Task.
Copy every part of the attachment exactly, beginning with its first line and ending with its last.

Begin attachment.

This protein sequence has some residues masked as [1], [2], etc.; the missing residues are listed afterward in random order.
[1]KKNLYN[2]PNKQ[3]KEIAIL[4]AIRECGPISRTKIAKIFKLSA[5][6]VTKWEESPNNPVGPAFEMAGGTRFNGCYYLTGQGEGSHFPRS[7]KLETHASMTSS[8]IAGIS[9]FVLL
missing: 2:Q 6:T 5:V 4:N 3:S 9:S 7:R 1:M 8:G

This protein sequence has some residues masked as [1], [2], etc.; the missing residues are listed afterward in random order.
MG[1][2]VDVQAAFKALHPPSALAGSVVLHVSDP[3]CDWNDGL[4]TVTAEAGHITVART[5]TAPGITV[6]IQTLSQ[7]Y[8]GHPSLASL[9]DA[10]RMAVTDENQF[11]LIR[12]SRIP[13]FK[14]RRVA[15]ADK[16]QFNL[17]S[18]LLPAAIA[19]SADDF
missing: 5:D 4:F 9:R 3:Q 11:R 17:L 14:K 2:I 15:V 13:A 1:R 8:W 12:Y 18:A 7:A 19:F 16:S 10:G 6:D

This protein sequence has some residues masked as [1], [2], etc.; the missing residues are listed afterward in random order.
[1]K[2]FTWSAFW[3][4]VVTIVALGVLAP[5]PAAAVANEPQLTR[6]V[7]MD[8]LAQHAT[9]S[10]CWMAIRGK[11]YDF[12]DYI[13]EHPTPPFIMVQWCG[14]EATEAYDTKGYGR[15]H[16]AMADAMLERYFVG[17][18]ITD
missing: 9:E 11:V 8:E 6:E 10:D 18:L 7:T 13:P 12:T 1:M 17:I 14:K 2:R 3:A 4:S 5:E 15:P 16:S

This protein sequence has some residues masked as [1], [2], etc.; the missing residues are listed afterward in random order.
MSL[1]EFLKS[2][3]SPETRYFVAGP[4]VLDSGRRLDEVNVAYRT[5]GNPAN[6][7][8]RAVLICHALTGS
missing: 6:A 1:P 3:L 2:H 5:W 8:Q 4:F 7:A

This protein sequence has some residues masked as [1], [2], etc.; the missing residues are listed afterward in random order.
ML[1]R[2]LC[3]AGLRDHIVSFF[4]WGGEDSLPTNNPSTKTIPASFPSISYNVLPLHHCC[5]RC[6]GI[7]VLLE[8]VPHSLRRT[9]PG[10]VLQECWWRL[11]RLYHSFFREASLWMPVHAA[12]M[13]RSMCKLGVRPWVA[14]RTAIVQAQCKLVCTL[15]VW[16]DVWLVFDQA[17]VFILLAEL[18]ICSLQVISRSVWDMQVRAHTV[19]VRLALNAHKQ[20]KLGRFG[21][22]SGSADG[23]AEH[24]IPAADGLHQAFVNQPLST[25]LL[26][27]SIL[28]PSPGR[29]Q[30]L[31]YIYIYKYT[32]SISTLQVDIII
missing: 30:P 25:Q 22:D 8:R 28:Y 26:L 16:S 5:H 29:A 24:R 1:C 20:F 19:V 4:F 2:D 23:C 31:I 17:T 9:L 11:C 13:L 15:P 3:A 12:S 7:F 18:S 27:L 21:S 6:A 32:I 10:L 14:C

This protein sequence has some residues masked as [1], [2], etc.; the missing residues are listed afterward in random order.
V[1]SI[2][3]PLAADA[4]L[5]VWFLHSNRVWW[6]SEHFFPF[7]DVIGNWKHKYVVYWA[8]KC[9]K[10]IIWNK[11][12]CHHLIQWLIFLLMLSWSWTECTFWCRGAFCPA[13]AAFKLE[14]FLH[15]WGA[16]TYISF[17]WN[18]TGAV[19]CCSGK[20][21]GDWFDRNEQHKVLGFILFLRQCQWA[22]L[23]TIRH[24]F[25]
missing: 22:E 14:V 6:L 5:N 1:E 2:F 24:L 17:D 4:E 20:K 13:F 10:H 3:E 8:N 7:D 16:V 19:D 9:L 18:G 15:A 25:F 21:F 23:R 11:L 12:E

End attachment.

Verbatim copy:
This protein sequence has some residues masked as [1], [2], etc.; the missing residues are listed afterward in random order.
[1]KKNLYN[2]PNKQ[3]KEIAIL[4]AIRECGPISRTKIAKIFKLSA[5][6]VTKWEESPNNPVGPAFEMAGGTRFNGCYYLTGQGEGSHFPRS[7]KLETHASMTSS[8]IAGIS[9]FVLL
missing: 2:Q 6:T 5:V 4:N 3:S 9:S 7:R 1:M 8:G

This protein sequence has some residues masked as [1], [2], etc.; the missing residues are listed afterward in random order.
MG[1][2]VDVQAAFKALHPPSALAGSVVLHVSDP[3]CDWNDGL[4]TVTAEAGHITVART[5]TAPGITV[6]IQTLSQ[7]Y[8]GHPSLASL[9]DA[10]RMAVTDENQF[11]LIR[12]SRIP[13]FK[14]RRVA[15]ADK[16]QFNL[17]S[18]LLPAAIA[19]SADDF
missing: 5:D 4:F 9:R 3:Q 11:R 17:L 14:K 2:I 15:V 13:A 1:R 8:W 12:Y 18:A 7:A 19:F 16:S 10:G 6:D

This protein sequence has some residues masked as [1], [2], etc.; the missing residues are listed afterward in random order.
[1]K[2]FTWSAFW[3][4]VVTIVALGVLAP[5]PAAAVANEPQLTR[6]V[7]MD[8]LAQHAT[9]S[10]CWMAIRGK[11]YDF[12]DYI[13]EHPTPPFIMVQWCG[14]EATEAYDTKGYGR[15]H[16]AMADAMLERYFVG[17][18]ITD
missing: 9:E 11:V 8:E 6:E 10:D 18:L 7:T 13:P 12:T 1:M 17:I 14:K 2:R 3:A 4:S 5:E 15:P 16:S

This protein sequence has some residues masked as [1], [2], etc.; the missing residues are listed afterward in random order.
MSL[1]EFLKS[2][3]SPETRYFVAGP[4]VLDSGRRLDEVNVAYRT[5]GNPAN[6][7][8]RAVLICHALTGS
missing: 6:A 1:P 3:L 2:H 5:W 8:Q 4:F 7:A

This protein sequence has some residues masked as [1], [2], etc.; the missing residues are listed afterward in random order.
ML[1]R[2]LC[3]AGLRDHIVSFF[4]WGGEDSLPTNNPSTKTIPASFPSISYNVLPLHHCC[5]RC[6]GI[7]VLLE[8]VPHSLRRT[9]PG[10]VLQECWWRL[11]RLYHSFFREASLWMPVHAA[12]M[13]RSMCKLGVRPWVA[14]RTAIVQAQCKLVCTL[15]VW[16]DVWLVFDQA[17]VFILLAEL[18]ICSLQVISRSVWDMQVRAHTV[19]VRLALNAHKQ[20]KLGRFG[21][22]SGSADG[23]AEH[24]IPAADGLHQAFVNQPLST[25]LL[26][27]SIL[28]PSPGR[29]Q[30]L[31]YIYIYKYT[32]SISTLQVDIII
missing: 30:P 25:Q 22:D 8:R 28:Y 26:L 16:S 5:H 29:A 24:R 1:C 20:F 19:V 4:F 2:D 23:C 31:I 17:T 9:L 11:C 13:L 15:P 3:A 12:S 7:F 18:S 27:L 21:S 6:A 32:I 10:L 14:C

This protein sequence has some residues masked as [1], [2], etc.; the missing residues are listed afterward in random order.
V[1]SI[2][3]PLAADA[4]L[5]VWFLHSNRVWW[6]SEHFFPF[7]DVIGNWKHKYVVYWA[8]KC[9]K[10]IIWNK[11][12]CHHLIQWLIFLLMLSWSWTECTFWCRGAFCPA[13]AAFKLE[14]FLH[15]WGA[16]TYISF[17]WN[18]TGAV[19]CCSGK[20][21]GDWFDRNEQHKVLGFILFLRQCQWA[22]L[23]TIRH[24]F[25]
missing: 22:E 14:V 6:L 5:N 1:E 2:F 24:L 17:D 4:E 20:K 13:F 10:H 3:E 8:N 7:D 16:V 19:D 9:L 18:G 15:A 25:F 21:F 23:R 11:L 12:E